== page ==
A few of our most-used reference tools: Discworld-specific, Discworld-adjacent, and fascinating miscellany.
A work in progress!
Discworld & Pratchett resources
Official merchandise etc.
- The Discworld Emporium – very long-running association with Pratchett. See Terry Pratchett and the Discworld Emporium. Both an online emporium and physical shop (Wincanton, Somerset, UK). Founded by the inestimable Bernard Pearson.
- Discworld.com – run by Sandra and Jo Kidby. Originally focused on Paul Kidby’s art, now sells lots of other (official!) stuff.
The Cunning Artificer
- And He Said To Me – a podcast of conversations between Bernard Pearson, the Cunning Artificer (sculptor of Discworld models, great friend of Sir Terry’s) and his equally delightful wife Isobel. Full of rememberings.
- The Cunning Artificer blog – Bernard’s site, dedicated to the memory of Terry Pratchett.
Pratchett’s own words
A Slip of the Keyboard
An anthology of Terry Pratchett’s essays, articles, speeches and other non-fiction. Includes advice for writers (well, a bit), amusing anecdotes, genre musings, raging against the dying of the light etc.
Terry Pratchett’s forum comments on alt.fan.pratchett
Sir Terry’s comments on the alt.fan.pratchett forum/newsgroup. The comments span from the early 90s to 2008.
In 1999, Pratchett wrote an editorial saying he had been forced to “very publicly log off” newsgroups devoted to his work, as he feared accusations of plagiarism from speculative commenters or writers of fan fiction (A Slip of the Keyboard, Wyrd Ideas – originally published in The Author).
Despite this, there are 3,352 comments of Pratchett’s to peruse. If you want to narrow it down, add a keyword after the author search term (e.g. authorname:”terry pratchett” “good omens”).
Compiled & created by fans
See also: L-Space Wiki’s Fandom page
A Wiki with thousands of articles on everything Discworld and Pratchett.
Places to start:
- Browse by character
- Incomplete articles (if you reckon you can help out)
- Multiple Exclamation Marks
- Random page
- Reading suggestions (non-Pratchett)
The Annotated Pratchett File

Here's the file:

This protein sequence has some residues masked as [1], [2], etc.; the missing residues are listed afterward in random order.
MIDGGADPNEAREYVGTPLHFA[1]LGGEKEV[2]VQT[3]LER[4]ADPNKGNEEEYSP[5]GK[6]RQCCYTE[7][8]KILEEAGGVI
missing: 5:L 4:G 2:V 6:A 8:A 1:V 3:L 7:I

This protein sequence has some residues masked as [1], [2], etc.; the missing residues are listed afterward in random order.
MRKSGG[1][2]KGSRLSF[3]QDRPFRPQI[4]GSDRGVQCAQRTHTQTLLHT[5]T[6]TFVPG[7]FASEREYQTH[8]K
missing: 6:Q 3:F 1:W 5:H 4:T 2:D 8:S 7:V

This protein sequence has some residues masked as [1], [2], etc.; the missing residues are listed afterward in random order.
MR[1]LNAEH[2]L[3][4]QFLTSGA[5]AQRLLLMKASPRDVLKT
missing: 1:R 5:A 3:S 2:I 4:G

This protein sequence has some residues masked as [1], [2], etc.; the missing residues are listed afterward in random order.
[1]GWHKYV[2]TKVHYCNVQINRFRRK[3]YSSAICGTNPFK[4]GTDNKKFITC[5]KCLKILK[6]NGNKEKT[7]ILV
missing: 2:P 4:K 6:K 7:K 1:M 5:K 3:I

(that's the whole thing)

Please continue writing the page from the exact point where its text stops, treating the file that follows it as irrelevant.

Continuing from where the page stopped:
Annotations for each Discworld novel (and some other Pratchett works) – including input from Sir Terry himself. Collected and edited by Leo Breetbart.
I particularly enjoy Words From the Master – a collection of miscellaneous answers from Terry Pratchett. – F
Chris Jones – Terry Pratchett Quotes
A comprehensive, well-archived collection of Terry Pratchett quotes. Organised by subject, book and character. Put together with love and care – a cut above Goodreads et al.
The Truth Shall Make Ye Fret (obviously)
Who Watches the Watch: A Discworld Podcast
Brewer’s Dictionary of Phrase and Fable
Originally published in 1870 by Dr Ebenezer Cobham Brewer.
Brewer’s is the place to start when you need to know the origins of a literary allusion, folklore, or obscure axiom. It was one of Pratchett’s favourites. As he said,
. . . you might not find what you’re looking for, but you will find three completely unexpected things that are probably more interesting.Brewer’s Boy, Foreword to Brewer’s Edition of Phrase and Fable Millennium Edition (1999) – also in A Slip of the Keyboard
Dr Brewer compiled the Dictionary with help from readers of his earlier works. This correspondence allowed the book to become truly eclectic. Flipping through a copy just now, we learned that:
- Orange blossom is the conventional decoration for a bride at a wedding (a custom that came to Britain from France in around 1820)
- Medieval scientists believed that the hare was a melancholy creature that tried to cheer itself up by eating chicory
- The word ‘Slughorn’, as in ‘battle trumpet’, is a result of 18th Century poet Thomas Chatterton misreading ‘Slogan’ and giving the word a definition that suited his verse (‘Some caught a slughorne and an onsett wounde’, The Battle of Hastings, 1770).
There are now 20 editions of Brewer’s to choose from. Our readers might like the Millennium edition, as it includes a foreword from Pratchett. It’s a bloody massive book, so we recommend keeping your copy on your desk rather than carting it around in your handbag. Trust us on this.